As we walked about the impressive Thatbyinnyu temple a craftsman who spoke a little English recognized us as Indians and told us about a Hindu temple just outside and to the west. We walked up to the temple and found that it was being restored. We saw the bandages sported by temples damaged in the recent earthquake. Of course, part of the damage is also due to long years of neglect of the Bagan temple complex.
This Vishnu temple was one of the oldest temples in Bagan, perhaps built during the reign of Bagan’s founder: king Anawrahta. Since we could not enter, we walked around outside and saw statues in niches; you can see one of them in the featured image. They were avatars of Vishnu. On the southern wall we saw an exquisite statue of the Varaha avatar (Vishnu as the boar) and a slightly damaged but still quite brilliant Narasimha (the man-lion) avatar in the act of killing the king Hiranyakashipu.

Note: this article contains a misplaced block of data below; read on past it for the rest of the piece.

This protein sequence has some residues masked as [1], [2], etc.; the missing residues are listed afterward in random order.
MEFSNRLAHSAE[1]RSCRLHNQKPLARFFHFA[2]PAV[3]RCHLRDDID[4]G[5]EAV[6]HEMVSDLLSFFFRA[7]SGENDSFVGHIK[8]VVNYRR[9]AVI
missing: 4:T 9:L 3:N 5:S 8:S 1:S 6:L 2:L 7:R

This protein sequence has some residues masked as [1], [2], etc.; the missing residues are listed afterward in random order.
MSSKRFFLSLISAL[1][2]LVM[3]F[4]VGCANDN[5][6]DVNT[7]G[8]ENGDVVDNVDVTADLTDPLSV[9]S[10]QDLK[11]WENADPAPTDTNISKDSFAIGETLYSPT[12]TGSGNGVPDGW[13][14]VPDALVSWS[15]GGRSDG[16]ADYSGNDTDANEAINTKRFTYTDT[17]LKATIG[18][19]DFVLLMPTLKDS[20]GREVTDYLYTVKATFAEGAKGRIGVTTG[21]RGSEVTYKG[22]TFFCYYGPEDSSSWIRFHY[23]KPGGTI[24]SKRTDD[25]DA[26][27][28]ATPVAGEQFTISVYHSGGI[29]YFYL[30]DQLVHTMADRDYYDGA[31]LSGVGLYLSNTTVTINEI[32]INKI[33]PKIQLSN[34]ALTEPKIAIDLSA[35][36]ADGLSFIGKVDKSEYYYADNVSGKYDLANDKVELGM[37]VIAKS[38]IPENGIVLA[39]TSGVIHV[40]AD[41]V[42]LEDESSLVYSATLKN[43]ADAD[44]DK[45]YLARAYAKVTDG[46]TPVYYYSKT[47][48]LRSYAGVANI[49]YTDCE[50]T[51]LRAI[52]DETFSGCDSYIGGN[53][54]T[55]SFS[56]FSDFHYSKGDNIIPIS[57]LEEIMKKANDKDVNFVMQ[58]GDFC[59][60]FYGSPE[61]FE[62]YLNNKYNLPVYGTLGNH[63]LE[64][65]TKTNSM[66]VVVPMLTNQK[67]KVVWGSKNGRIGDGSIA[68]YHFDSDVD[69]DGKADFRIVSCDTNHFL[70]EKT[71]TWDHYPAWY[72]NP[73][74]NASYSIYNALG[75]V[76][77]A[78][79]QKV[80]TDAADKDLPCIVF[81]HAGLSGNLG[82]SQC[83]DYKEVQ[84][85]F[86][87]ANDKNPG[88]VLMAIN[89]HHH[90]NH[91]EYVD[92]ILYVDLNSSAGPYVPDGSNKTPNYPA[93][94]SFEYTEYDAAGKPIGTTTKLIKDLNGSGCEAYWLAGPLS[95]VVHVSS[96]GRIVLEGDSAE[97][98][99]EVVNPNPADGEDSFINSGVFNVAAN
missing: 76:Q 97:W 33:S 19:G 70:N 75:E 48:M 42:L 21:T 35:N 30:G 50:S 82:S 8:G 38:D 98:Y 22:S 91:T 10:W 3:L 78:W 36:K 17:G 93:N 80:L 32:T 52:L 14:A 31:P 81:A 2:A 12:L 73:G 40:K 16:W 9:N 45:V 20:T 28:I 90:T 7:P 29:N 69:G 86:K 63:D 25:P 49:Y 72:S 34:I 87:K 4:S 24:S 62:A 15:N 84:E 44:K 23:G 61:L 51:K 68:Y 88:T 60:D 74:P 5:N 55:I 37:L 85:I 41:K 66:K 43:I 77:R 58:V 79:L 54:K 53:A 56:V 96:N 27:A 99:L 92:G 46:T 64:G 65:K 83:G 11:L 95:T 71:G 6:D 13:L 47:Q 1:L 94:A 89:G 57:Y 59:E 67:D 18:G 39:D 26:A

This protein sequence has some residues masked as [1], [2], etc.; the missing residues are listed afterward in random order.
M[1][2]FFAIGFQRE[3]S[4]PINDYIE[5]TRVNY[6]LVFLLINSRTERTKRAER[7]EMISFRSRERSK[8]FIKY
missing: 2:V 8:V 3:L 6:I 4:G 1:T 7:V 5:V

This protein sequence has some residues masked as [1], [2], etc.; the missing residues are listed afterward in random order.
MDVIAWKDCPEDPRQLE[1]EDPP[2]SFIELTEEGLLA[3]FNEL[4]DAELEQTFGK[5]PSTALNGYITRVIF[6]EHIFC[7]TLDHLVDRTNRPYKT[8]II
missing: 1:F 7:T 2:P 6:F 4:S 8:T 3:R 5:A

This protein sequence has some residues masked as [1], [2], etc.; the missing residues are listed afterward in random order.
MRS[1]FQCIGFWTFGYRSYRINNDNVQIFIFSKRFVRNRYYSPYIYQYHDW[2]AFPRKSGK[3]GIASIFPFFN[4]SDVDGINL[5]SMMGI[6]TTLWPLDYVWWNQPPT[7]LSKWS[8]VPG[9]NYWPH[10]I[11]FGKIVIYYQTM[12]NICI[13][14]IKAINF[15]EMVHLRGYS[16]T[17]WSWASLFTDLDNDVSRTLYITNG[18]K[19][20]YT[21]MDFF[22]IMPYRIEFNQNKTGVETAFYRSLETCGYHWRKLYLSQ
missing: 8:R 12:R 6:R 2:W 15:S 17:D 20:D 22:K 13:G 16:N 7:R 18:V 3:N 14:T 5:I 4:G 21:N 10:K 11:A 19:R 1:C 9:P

Through open windows we could see in the gloom inside the temple some statues. Since I was carrying a superzoom, I tried to take some photos. The one at the top is a rare image of Vishnu: I’ve never seen him represented with six arms. I assumed it is Vishnu, because in three of them he carries the chakra (wheel), the mace and a lotus. Strangely he also carries a noose, usually associated with the Vedic god Varuna. He does not carry a conch shell. However I also saw a four armed statue, the second photo, which has a trident in one hand instead of the conch shell.
After restoration this would be a very interesting temple to visit for several reasons. For one, it is the only Hindu temple in Bagan. But also because the iconography of Vishnu is different from the one we are used to.